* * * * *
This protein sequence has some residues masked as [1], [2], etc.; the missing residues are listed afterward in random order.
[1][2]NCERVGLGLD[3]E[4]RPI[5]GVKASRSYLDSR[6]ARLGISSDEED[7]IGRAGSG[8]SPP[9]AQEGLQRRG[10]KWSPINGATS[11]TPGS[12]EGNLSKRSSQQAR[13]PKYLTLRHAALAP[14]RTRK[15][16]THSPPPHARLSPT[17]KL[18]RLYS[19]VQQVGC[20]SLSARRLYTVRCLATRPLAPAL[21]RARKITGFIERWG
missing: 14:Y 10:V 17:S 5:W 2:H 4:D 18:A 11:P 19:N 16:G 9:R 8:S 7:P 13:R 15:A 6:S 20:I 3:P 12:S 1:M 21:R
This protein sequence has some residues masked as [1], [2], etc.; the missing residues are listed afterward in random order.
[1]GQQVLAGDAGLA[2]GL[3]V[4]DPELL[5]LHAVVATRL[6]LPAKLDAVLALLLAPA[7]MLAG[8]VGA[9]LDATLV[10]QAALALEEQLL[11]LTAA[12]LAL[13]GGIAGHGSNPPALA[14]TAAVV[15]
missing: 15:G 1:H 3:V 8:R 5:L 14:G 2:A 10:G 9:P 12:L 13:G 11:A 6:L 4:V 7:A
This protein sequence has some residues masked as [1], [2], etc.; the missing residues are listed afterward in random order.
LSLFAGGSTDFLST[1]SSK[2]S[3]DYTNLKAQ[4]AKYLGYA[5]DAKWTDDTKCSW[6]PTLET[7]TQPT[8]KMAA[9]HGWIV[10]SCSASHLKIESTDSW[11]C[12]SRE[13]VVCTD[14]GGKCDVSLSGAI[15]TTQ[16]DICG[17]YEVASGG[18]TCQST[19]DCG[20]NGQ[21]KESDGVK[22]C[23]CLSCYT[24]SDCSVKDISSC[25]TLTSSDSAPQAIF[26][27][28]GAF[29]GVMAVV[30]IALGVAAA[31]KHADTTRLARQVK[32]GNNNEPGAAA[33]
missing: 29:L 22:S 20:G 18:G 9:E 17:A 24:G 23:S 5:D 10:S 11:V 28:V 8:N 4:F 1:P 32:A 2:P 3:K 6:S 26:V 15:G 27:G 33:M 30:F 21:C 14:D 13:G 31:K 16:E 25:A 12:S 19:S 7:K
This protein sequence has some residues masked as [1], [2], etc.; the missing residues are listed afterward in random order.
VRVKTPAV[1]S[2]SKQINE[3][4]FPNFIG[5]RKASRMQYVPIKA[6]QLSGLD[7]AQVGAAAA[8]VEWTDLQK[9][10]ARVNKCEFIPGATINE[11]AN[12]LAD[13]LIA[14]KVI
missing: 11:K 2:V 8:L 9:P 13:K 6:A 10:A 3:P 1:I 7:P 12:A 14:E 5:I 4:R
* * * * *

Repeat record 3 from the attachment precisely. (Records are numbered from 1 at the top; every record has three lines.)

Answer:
This protein sequence has some residues masked as [1], [2], etc.; the missing residues are listed afterward in random order.
LSLFAGGSTDFLST[1]SSK[2]S[3]DYTNLKAQ[4]AKYLGYA[5]DAKWTDDTKCSW[6]PTLET[7]TQPT[8]KMAA[9]HGWIV[10]SCSASHLKIESTDSW[11]C[12]SRE[13]VVCTD[14]GGKCDVSLSGAI[15]TTQ[16]DICG[17]YEVASGG[18]TCQST[19]DCG[20]NGQ[21]KESDGVK[22]C[23]CLSCYT[24]SDCSVKDISSC[25]TLTSSDSAPQAIF[26][27][28]GAF[29]GVMAVV[30]IALGVAAA[31]KHADTTRLARQVK[32]GNNNEPGAAA[33]
missing: 29:L 22:S 20:G 18:G 9:E 17:A 24:G 23:S 5:D 10:S 11:V 28:V 8:N 4:F 1:P 32:A 2:P 3:K 6:S 26:V 15:G 27:G 33:M 30:F 21:C 14:D 13:G 31:K 16:E 25:A 12:S 19:S 7:K